Genre: Adventure, Romance
2017 marked the 500th Anniversary of Martin Luther’s Reformation. From this momentous occasion, we were given the absolutely amazing movie Storm: Luther’s Forbidden Letter. This film, from the Netherlands, gave me everything I wanted in a Christian film. It was filled with intriguing adventure while still retaining an emotional and heartfelt storyline, it had the fun of a fictionalized story but stayed rooted in historical accuracy, and every single costume and set was created in a quality that is worthy of the big screen. The fact is, the day after I watched this film I was still excited and thinking about it. That’s how you know you’ve seen a great movie.
Originally titled Storm: Letters van Vuur, Storm: Luther’s Forbidden Letter is a fictional tale based on the true story of Martin Luther and the Reformation. The movie centers on Storm Voeten (Davy Gomez), a young typesetter who works for his father Klaas (Yorick van Wageningen) at their family-run print shop in the year 1517. When his father is arrested for printing an illegal letter written by Martin Luther, Storm goes on the run with the only remaining copy of the letter. With the help of a young girl, Marieke (Juna de Leeuw), who lives in the underground sewers, Storm has to keep the document safe from the Inquisitor while trying to save his father from execution. Storm: Luther’s Forbidden Letter also stars Angela Schijf (Flikken Maastricht, Daylight), Maarten Heijmans (Suspects, Weg van Jou), and Peter Van den Begin (King of the Belgians, Too Fat Too Furious).
Considering the fact that this film is from the Netherlands, I would be remiss if I didn’t mention the fact that the original dialogue is in Dutch but is dubbed over in English. Although this did bother me a little at first, I soon got used to it and by the end of the film I didn’t notice it at all. My suggestion is to simply not focus on their mouths in the beginning. Look at their eyes or look at the beautiful scenery. Just don’t look them in the mouth!
The opening sequence of the film was a, “You had me at hello,” moment. The setting and cinematography were incredibly beautiful and gave me the same feeling of awe I had when I watched the opening sequence of ABC’s Once Upon A Time. Apparently, I’m not the only one who was impressed by the production quality since the film won an Ensor award for Best Production Design.
The opening also made a good choice by throwing you into the action right away. As soldiers rode through the forest on ominous black horses, I couldn’t help but lean into the screen in anticipation of what was about to happen next. That type of intrigue lasted throughout the film. Even the moments that weren’t filled with blatant action were fascinating and filled with an important underlying message.
Although the story of Storm and his family are fictional, they depict the very real struggles of people in Europe at that time. The movie shows Inquisitors burning illegal books, people spending their hard-earned money on indulgences to buy their way into heaven, church services spoken in Latin even though the common man didn’t understand it, and much more. The book burning scene was especially moving for me as I witnessed a man who valued the illegal texts, presumed to be Luther’s works, so much that he burned his hands reaching into the fire for them. So often we take the written word and the ability to read what we want for granted. Now days we can grab a Bible at any time in both book and digital format. Yet, we often don’t take the time to do it. Watching this movie reminded me what a gift I have by simply being able to read the word of God.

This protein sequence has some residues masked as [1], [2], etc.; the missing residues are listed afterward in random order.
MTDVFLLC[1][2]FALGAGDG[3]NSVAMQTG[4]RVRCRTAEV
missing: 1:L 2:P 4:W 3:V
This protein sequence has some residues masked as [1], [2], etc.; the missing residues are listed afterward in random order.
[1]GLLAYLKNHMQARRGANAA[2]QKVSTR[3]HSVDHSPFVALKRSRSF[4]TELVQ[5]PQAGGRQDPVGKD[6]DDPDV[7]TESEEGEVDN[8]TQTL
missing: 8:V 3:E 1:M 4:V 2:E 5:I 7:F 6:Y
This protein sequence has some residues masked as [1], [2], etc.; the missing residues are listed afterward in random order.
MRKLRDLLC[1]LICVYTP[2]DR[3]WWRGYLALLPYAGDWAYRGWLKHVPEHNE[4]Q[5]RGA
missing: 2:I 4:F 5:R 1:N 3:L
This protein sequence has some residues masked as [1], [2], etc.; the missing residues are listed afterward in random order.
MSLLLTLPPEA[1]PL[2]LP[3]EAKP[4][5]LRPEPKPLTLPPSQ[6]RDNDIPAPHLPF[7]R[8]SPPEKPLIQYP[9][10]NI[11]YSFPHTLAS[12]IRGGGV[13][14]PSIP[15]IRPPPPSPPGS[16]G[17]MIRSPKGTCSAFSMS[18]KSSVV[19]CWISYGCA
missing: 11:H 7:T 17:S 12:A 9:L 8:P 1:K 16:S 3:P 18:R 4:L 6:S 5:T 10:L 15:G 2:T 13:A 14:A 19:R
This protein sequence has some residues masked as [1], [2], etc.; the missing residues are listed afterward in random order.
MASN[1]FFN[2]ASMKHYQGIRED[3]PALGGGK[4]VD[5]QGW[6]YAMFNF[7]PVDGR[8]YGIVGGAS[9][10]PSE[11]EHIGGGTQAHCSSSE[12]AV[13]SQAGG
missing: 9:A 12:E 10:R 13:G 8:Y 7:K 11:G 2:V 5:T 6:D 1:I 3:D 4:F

The one thing I was not impressed by was the performance of first two actors in the movie, one of whom played Martin Luther. I thought they were a bit stilted in their facials and body language. However, their part didn’t last very long and the main actors were all really good. I was especially impressed with the child actors, Davy Gomez and Juna de Leeuw. They were both wonderful and I loved their character’s innocent romance in the sewer. Yes, I said a sewer.
The title itself, Storm: Luther’s Forbidden Letter, makes me hopeful for a series of “Storm” movies. If they ever decided to make another, I would be the first one to watch. If you would like to watch this one, it is available on DVD and streaming on Amazon Prime and PureFlix.com.
WHAT AGE GROUP IS IT FOR?
While this is a family-friendly film, I would give it a PG-13 rating. This is because of some graphic imagery like a man with burned hands and another man lying on the floor dead. There is also some violence and Storm’s father is at risk of execution. I think kids over the age of 13, though, would love it and really appreciate the fact that the two main characters are kids themselves. Keep in mind, this is also a movie for adults. If you’re an adult viewer, you don’t have to worry about lowering your entertainment standards for this one.
LOOKING TO SHOW IT AT CHURCH?
This is a great movie to show at church if your church is Protestant or Non-Denominational. It is especially great if your church is Lutheran. However, this might not be the best film for Catholic churches because it is depicting a time in the Catholic Church’s history that is particularly unflattering. If you do choose to show the film, the main message is that God’s love is free. You can’t earn it or buy it. His love is enough.